...and how Gabrysia is repaying her gift of life.
THERE is nothing new – or particularly wrong – about the idea of using the expertise picked up in one field and applying it to another.
That is not to say, however, that there aren’t some exceptions where this can prove less practicable.
Police work, for instance, often requires skills that are unique to what is a profession like no other.
So it was hardly surprising that officers were so outspoken in their scepticism with regard to the Government’s plan to parachute leading figures from other industries into senior policing positions.
Sure enough, none of the 47 applicants for potential roles as superintendents with West Yorkshire Police have been deemed to be up to the required standard.
Some may point to the appointment of Mark Burns-Williamson as the region’s Police and Crime Commissioner as proof that you do not need to be from a policing background to play a key role in shaping the force’s future.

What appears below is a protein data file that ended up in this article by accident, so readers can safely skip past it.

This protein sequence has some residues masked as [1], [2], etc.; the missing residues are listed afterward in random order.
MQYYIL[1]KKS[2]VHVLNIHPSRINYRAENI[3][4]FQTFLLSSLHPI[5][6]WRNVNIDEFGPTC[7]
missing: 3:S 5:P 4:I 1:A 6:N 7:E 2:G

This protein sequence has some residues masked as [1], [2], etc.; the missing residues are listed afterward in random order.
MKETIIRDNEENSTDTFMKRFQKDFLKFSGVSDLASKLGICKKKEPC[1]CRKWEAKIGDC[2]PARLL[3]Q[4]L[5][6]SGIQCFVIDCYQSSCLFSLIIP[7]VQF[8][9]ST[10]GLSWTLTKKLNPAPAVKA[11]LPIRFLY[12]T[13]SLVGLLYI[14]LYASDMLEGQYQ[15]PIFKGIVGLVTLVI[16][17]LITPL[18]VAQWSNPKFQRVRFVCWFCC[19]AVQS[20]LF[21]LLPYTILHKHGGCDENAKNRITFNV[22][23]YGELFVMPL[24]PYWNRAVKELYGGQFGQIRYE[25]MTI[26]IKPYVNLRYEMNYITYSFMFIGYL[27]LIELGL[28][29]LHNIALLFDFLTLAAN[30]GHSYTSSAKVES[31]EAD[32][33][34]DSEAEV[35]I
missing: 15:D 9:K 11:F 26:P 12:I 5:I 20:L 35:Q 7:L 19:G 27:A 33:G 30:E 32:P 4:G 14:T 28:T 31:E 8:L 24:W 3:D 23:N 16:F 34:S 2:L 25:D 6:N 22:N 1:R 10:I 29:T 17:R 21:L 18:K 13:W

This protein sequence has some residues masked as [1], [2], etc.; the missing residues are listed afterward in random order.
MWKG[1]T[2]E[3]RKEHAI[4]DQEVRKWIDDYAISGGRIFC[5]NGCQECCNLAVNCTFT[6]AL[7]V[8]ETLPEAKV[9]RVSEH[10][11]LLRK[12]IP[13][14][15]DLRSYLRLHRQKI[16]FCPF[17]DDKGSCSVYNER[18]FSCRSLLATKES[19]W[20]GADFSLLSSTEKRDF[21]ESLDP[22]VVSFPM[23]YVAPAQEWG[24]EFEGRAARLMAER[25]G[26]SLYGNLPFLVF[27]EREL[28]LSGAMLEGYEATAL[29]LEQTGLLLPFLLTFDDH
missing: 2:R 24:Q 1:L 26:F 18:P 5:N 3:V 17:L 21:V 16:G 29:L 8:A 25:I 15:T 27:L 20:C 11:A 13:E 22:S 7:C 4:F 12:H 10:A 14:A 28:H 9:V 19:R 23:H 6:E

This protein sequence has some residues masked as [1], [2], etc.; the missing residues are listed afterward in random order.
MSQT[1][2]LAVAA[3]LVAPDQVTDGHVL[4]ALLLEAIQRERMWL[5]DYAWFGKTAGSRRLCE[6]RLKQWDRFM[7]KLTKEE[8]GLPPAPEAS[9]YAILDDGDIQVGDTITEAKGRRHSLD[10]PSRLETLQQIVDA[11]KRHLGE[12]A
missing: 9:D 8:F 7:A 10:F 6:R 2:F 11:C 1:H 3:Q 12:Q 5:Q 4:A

But Mr Burns-Williamson had many years experience as chairman of the West Yorkshire Police Authority which he could bring to the role. These candidates are unlikely to have had similar insights.
That is not to say that this experiment should be abandoned. But it is vital that the police are led by the best men and women available – and that necessitates an open recruitment process that is prejudged by neither police officers nor politicians.
Young Gabrysia busy repaying gift of life
GABRYSIA Filarowski is a walking advert for organ donation.
Five years ago, she was a desperately ill baby with just weeks to live. Today she is a normal six-year-old girl, competing in school sports days and taking up dancing.
She is here because someone made the decision to donate their child’s heart after their death.
That decision was probably not reached easily – but Gabrysia is repaying it every day of her life.
Deciding whether or not to donate organs is a matter of personal choice. But Gabrysia is testament to its ability to transform a life.